Yesterday San Francisco Superior Court judge Richard Kramer ruled that California's ban on same-sex marriage was unconstitutional. He said: "No rational purpose exists for limiting marriage in this state to opposite-sex partners."
This week we'll see a flood of media on this across the country. And all the stories will say how "gay activists" are thrilled and "religious conservatives" are angry. But the real story will be lost.
I'm a 31 year-old married guy. I am not, by any measure, a gay activist. And I am thrilled by Judge Kramer's ruling. Why? Because I believe in equal rights.
This is a very simple equation: The California constitution says that the state cannot discriminate. And marriage, for better or worse, is a state-sanctioned practice. So for the state to say that one group of people cannot participate because of who they are, that's discriminatory. Period.
California's ban on same-sex marriage is no different than the old laws that said that men could own property and women couldn't. Or that blacks and whites couldn't marry. Those laws had tradition and religion on their side, too, and how do they look today?
And this is not only a symbolic issue, it's a legal one. There are over a thousand legal rights given to married people. Why should some people have access to those legal protections while others can't? Judge Kramer answered that question: There is "no rational purpose."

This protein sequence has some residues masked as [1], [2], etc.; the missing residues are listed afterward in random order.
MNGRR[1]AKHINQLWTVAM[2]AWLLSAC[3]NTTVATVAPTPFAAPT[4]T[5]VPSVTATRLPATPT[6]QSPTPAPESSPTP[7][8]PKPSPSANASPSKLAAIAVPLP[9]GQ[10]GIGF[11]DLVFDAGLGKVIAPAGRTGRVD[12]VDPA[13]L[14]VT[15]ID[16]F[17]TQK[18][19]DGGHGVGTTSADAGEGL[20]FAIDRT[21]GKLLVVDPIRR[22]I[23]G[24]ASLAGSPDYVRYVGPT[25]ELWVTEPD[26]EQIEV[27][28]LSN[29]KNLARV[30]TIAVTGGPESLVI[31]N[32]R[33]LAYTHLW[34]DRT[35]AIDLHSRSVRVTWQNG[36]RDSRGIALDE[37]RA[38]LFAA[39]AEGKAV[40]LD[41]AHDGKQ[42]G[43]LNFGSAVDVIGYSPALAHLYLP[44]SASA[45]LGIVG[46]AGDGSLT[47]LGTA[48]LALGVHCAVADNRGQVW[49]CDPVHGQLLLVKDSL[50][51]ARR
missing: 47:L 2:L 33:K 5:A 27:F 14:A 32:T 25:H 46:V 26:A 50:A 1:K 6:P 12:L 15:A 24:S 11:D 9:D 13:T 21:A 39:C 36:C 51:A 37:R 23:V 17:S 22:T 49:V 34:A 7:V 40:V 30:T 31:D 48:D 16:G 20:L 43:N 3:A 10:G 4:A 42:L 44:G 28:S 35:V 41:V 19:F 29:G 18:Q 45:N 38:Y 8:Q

The more this story pits "gay activists" against "religious conservatives," the more it leaves out the vast majority of Americans - people like me that believe in equality and are against discrimination. If you believe that all people should have the same constitutionally-protected rights, then you should be in favor of equal marriage rights for all, too.
This section is called Just a Thought. It's a blog where I post little pieces of what I'm thinking about at the moment. This page shows thoughts about California, including:
Thank you, Judge Kramer
15 March 2005
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Working the web since 1995, Derek Powazek is the creator of many award-winning websites, a couple of which still exist. Derek is the cofounder of JPG Magazine and the CCO of 8020 Publishing. Derek lives in San Francisco with his wife, two nutty Chihuahuas, a grumpy cat, and a house full of plants named Fred. More »
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